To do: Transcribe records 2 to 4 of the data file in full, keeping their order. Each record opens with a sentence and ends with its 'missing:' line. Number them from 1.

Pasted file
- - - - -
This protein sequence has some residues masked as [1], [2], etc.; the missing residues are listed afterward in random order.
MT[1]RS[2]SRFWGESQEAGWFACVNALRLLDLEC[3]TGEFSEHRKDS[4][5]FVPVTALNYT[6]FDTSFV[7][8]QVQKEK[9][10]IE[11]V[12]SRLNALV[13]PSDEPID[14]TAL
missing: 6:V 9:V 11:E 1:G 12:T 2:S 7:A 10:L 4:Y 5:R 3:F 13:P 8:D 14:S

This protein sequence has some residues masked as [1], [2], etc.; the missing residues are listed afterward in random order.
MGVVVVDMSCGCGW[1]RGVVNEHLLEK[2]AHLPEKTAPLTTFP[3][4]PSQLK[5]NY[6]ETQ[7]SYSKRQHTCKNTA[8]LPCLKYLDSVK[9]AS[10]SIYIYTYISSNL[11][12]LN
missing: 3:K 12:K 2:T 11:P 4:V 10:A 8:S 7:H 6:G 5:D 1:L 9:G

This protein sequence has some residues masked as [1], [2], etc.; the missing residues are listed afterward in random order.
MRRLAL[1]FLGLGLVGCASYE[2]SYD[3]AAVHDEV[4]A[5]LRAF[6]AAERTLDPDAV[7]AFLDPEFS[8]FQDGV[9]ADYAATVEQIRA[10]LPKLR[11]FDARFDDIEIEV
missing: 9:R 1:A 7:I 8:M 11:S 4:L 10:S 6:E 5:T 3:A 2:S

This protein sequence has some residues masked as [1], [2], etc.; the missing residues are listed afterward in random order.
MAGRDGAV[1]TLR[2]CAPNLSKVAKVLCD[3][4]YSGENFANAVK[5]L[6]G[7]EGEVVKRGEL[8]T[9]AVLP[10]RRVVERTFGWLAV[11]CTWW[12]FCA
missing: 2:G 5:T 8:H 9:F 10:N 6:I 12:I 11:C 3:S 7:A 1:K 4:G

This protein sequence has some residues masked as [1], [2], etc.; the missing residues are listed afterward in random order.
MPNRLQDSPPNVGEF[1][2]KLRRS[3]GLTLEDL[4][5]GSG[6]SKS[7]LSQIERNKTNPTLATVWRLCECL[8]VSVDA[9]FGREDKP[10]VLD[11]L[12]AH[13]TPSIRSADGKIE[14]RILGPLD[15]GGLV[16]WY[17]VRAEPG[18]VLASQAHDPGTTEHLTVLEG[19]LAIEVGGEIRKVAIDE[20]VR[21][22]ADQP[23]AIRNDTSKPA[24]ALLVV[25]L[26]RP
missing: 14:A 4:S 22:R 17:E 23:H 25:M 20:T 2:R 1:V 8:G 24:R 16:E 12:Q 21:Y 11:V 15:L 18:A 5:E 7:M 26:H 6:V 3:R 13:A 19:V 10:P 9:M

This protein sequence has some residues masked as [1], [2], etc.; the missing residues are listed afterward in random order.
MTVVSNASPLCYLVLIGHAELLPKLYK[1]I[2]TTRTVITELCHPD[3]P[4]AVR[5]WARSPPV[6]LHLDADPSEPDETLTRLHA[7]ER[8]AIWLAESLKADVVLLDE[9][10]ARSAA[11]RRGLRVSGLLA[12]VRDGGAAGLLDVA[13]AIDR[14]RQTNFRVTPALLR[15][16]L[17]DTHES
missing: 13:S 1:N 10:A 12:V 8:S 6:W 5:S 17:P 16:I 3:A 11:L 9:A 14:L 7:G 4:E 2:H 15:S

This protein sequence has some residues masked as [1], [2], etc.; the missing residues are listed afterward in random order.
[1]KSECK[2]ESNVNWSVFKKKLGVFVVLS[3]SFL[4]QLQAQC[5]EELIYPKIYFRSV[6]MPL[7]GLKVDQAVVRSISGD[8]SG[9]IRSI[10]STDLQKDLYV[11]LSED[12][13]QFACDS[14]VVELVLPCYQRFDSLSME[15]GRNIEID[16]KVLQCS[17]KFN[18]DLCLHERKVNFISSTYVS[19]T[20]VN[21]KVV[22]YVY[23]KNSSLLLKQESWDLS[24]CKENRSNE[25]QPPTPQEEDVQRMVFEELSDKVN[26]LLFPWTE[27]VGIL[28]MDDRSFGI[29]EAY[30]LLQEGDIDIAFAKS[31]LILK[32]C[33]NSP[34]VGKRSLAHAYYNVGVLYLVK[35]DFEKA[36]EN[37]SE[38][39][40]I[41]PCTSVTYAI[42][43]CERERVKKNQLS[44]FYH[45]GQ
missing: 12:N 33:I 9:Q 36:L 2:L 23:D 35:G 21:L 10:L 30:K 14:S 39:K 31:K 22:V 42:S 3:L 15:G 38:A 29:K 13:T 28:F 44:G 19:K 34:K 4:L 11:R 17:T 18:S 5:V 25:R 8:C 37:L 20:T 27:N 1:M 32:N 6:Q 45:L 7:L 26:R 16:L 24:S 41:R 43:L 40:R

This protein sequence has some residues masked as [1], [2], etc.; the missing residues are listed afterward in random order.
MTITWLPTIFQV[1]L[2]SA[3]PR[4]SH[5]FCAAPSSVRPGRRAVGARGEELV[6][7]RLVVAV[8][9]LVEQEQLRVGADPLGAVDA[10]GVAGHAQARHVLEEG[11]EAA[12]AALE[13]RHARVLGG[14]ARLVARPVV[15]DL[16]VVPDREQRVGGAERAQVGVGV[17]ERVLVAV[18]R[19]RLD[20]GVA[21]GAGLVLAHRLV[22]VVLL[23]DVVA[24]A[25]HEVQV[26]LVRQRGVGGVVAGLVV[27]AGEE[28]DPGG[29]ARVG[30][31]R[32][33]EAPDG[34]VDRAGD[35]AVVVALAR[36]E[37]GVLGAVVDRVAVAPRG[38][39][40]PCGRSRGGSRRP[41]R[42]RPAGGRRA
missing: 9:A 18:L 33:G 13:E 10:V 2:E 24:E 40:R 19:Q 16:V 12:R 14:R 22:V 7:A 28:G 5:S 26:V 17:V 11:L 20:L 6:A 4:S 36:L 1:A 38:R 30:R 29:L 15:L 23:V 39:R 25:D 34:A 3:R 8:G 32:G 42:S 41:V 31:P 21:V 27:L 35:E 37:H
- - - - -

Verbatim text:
This protein sequence has some residues masked as [1], [2], etc.; the missing residues are listed afterward in random order.
MGVVVVDMSCGCGW[1]RGVVNEHLLEK[2]AHLPEKTAPLTTFP[3][4]PSQLK[5]NY[6]ETQ[7]SYSKRQHTCKNTA[8]LPCLKYLDSVK[9]AS[10]SIYIYTYISSNL[11][12]LN
missing: 3:K 12:K 2:T 11:P 4:V 10:A 8:S 7:H 6:G 5:D 1:L 9:G

This protein sequence has some residues masked as [1], [2], etc.; the missing residues are listed afterward in random order.
MRRLAL[1]FLGLGLVGCASYE[2]SYD[3]AAVHDEV[4]A[5]LRAF[6]AAERTLDPDAV[7]AFLDPEFS[8]FQDGV[9]ADYAATVEQIRA[10]LPKLR[11]FDARFDDIEIEV
missing: 9:R 1:A 7:I 8:M 11:S 4:L 10:S 6:E 5:T 3:A 2:S

This protein sequence has some residues masked as [1], [2], etc.; the missing residues are listed afterward in random order.
MAGRDGAV[1]TLR[2]CAPNLSKVAKVLCD[3][4]YSGENFANAVK[5]L[6]G[7]EGEVVKRGEL[8]T[9]AVLP[10]RRVVERTFGWLAV[11]CTWW[12]FCA
missing: 2:G 5:T 8:H 9:F 10:N 6:I 12:I 11:C 3:S 7:A 1:K 4:G